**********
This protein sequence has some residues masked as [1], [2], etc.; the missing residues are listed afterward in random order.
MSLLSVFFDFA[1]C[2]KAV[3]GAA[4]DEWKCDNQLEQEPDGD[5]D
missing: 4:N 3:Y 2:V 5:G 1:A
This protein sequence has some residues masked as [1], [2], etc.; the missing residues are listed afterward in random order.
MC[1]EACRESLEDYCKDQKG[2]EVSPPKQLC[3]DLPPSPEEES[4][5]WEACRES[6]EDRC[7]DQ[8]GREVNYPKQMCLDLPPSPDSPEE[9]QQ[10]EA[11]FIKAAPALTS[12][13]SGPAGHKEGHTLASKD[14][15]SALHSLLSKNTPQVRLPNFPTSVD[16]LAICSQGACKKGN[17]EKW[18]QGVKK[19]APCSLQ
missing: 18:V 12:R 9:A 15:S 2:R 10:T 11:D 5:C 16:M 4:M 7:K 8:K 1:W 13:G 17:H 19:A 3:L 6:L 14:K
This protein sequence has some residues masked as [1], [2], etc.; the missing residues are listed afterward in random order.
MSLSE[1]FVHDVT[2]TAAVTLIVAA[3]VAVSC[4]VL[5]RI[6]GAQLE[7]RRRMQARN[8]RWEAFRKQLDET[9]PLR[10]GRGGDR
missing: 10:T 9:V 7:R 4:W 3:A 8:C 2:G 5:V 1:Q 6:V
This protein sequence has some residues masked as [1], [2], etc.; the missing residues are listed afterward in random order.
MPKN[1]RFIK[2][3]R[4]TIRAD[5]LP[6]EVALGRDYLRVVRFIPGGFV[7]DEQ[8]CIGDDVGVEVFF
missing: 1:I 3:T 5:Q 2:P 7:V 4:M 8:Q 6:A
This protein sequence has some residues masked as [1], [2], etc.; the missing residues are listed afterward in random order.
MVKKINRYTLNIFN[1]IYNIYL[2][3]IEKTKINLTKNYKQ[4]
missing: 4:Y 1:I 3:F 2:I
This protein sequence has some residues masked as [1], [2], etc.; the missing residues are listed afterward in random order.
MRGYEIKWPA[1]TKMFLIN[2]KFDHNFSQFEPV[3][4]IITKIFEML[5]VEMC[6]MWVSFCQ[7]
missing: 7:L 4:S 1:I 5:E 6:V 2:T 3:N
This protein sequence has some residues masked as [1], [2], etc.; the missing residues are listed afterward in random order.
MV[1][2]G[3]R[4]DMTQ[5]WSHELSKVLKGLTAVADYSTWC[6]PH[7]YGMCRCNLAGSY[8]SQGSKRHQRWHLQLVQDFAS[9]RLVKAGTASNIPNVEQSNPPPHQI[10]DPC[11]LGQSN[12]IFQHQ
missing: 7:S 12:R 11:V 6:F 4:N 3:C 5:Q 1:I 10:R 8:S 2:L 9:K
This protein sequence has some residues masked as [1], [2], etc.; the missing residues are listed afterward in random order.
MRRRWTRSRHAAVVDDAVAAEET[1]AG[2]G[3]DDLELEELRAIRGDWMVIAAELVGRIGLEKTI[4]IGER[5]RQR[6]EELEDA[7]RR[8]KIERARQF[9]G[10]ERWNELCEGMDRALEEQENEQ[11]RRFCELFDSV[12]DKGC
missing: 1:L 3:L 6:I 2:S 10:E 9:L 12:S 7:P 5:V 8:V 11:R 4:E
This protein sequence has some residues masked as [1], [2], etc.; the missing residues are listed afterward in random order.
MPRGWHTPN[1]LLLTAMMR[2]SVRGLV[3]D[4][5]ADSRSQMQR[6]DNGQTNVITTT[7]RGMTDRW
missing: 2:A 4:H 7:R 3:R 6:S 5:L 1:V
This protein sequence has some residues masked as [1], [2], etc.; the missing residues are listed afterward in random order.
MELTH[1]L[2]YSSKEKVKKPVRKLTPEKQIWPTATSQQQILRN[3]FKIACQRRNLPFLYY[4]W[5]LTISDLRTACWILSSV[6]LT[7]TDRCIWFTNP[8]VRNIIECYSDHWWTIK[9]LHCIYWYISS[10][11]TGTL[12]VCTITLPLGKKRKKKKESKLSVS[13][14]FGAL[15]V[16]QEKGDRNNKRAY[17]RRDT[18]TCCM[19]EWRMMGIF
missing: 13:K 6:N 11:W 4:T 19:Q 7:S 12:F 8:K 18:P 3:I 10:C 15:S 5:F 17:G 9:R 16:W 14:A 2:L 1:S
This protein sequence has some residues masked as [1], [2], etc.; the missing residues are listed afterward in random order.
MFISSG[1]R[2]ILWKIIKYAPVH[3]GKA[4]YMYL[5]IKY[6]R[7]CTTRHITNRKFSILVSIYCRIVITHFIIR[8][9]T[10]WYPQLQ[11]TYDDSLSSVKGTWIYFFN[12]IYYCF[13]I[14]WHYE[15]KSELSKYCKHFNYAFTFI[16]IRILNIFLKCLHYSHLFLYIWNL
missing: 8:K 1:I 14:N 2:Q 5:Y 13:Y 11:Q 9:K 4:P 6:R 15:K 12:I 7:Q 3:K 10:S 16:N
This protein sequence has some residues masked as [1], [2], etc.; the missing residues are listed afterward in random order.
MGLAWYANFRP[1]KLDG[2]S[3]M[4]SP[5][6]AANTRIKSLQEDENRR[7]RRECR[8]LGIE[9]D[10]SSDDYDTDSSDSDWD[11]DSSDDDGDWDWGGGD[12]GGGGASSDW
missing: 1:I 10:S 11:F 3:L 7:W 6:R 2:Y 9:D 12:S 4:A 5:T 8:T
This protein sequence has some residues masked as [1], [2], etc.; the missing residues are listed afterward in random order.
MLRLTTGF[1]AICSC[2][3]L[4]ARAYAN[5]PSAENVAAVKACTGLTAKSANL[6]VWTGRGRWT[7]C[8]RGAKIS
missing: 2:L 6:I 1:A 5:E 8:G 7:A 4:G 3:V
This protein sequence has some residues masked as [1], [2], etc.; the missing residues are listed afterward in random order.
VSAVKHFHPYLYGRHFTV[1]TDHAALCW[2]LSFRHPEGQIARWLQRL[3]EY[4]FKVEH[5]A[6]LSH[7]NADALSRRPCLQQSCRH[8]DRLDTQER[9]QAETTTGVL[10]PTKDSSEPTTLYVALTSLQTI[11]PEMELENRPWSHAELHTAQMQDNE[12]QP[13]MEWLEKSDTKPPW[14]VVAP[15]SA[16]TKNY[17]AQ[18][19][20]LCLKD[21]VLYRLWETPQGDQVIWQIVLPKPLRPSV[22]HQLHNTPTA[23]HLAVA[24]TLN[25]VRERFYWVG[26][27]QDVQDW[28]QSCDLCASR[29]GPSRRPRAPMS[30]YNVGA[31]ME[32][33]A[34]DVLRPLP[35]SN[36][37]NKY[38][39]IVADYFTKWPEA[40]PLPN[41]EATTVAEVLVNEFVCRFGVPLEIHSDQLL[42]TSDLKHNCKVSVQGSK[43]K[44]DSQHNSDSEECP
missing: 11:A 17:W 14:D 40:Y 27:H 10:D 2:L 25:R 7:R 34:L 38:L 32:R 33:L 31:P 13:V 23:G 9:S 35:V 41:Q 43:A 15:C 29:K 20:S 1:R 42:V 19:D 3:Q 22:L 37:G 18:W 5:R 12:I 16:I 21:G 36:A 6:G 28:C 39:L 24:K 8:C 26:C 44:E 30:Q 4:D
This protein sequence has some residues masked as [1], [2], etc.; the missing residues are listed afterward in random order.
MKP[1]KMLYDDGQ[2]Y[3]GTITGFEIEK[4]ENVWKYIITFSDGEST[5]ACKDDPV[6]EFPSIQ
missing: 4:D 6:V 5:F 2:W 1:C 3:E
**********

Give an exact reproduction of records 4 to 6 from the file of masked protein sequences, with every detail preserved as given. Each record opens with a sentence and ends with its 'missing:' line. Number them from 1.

This protein sequence has some residues masked as [1], [2], etc.; the missing residues are listed afterward in random order.
MPKN[1]RFIK[2][3]R[4]TIRAD[5]LP[6]EVALGRDYLRVVRFIPGGFV[7]DEQ[8]CIGDDVGVEVFF
missing: 1:I 3:T 5:Q 2:P 7:V 4:M 8:Q 6:A
This protein sequence has some residues masked as [1], [2], etc.; the missing residues are listed afterward in random order.
MVKKINRYTLNIFN[1]IYNIYL[2][3]IEKTKINLTKNYKQ[4]
missing: 4:Y 1:I 3:F 2:I
This protein sequence has some residues masked as [1], [2], etc.; the missing residues are listed afterward in random order.
MRGYEIKWPA[1]TKMFLIN[2]KFDHNFSQFEPV[3][4]IITKIFEML[5]VEMC[6]MWVSFCQ[7]
missing: 7:L 4:S 1:I 5:E 6:V 2:T 3:N